I'll probably ride this bike 'til it or me breaks - hopefully not at the same time.

    And Jim, I looked for a pic for a carbon 9800 and couldn't find one that did it justice. Mine is a naked one from the late 90's. Same frame as the 9900.

  9. #9
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    I think its awesome that you are still using that bike, and even better if you can "refresh" it and keep it going further into the future. The Dart2 is probably on the same level as your 10yr old fork though. As an aftermarket upgrade they are almost never worth the money. A rigid fork in that price range would work great though

    Yeah, Nevegals wouldn't be that great on pavement. Neither will most tires that are designed for loose trail conditions and aggressive grip, in comparison with a smaller tire with less tread. Pumping your tires back up to high pressure when you get back on the road can make them feel a bit less sluggish though. Unfortunately you do have to find a compromise between trail and pavement unless you just keep two sets of tires. I ride on the road to and from my trails every time. I have a WTB Nano on the rear that is still in good condition after a year of this and does well on pavement and most trail conditions, but I would never trust it as a front tire. My favorite tire so far for loose trails has been the Panaracer Rampage 2.35 (kinda similar to a Nevegal), but I can definitely feel the drag on the road, it buzzes, and the pavement wears it down quicker than the Nano. The Maxxis Ardent 2.25 rolls surprisingly fast on pavement and does fairly well on loose trails. Maybe something in between like a Maxxis Ignitor 2.1 would do well for you?

  10. #10
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    Quote Originally Posted by boomn
    I think its awesome that you are still using that bike, and even better if you can "refresh" it and keep it going further into the future. The Dart2 is probably on the same level as your 10yr old fork though. As an aftermarket upgrade they are almost never worth the money. A rigid fork in that price range would work great though
    Thanks for the imput. I'm still riding that trusty steed not becuase I think it's the best bike out there, but it is for the money right now. I'd be on a RM Element 50 right now but with a two year old I don't have the time to ride to justify the cost of a new bike ($1650 for an '08!).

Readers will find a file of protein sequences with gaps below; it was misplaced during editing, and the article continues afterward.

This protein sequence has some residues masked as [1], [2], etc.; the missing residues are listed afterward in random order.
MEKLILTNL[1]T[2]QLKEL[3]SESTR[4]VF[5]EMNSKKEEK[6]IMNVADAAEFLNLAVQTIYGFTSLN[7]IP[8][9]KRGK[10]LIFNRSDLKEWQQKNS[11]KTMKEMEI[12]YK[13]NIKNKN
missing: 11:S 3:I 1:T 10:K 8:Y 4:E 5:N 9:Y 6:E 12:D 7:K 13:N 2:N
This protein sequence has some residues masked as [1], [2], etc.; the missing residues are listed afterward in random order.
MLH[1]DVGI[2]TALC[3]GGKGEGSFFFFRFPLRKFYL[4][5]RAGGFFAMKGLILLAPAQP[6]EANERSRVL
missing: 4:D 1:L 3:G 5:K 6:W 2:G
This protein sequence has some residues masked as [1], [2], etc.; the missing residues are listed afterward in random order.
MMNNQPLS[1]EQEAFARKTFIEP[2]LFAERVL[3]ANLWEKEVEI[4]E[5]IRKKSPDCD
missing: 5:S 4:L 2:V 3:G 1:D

But enouph of putting down the 9800. I like the ride it gives and so does my 43 year old back. A little tweaking and it could more than hold me over for a few years. After reading this site perhaps I should start to take better care of it and wash it once in a while. Maybe a wet sand too. Note taken on the Dart. Thanks. Maybe a rigid fork haha, with a 69"er. Lots of searching on this site to be done while the baby naps!

  11. #11
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    My older brother (age 60!) has a 9800 of about the same year as yours. Great lightweight hardtail. He has replaced the drivetrain and the original Judy shock which died a few years ago. He's racing it at the Fat Tire 40 in Hayward next month and he's worried that the frame is going to fail at some point.

    You have a classic bike, ride it as long as you safely can.

  12. #12
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    Also note that your Judy probably weighs just slightly over 3 pounds, while the Dart 2 weighs over 5 pounds. The Dart probably will perform a little better than the Judy though just because it does make use of more modern technology, and your Judy has probably seen better days (if your elastomers haven't started falling apart, they probably will soon).
    Don't apologize for your 9800, that is still a very nice bike. It would be a shame to put a Dart on it though. Watch for deals on a better fork or even a more modern used fork. In the mean time, get some better tires. I would suggest trying the Mutanoraptor 2.4 for the front because it runs nice on the road and is pretty good as a front tire for dry trails. I've found them on sale before about $20. However, if you keep the Judy, I'm not sure if a 2.4 will fit.
    Warning: may contain sarcasm and/or crap made up in an attempt to feel important.

  13. #13
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    I had a 1996 9800 frame that I built up; what a great bike that was, and still would be if I never sold it (stupid stupid stupid)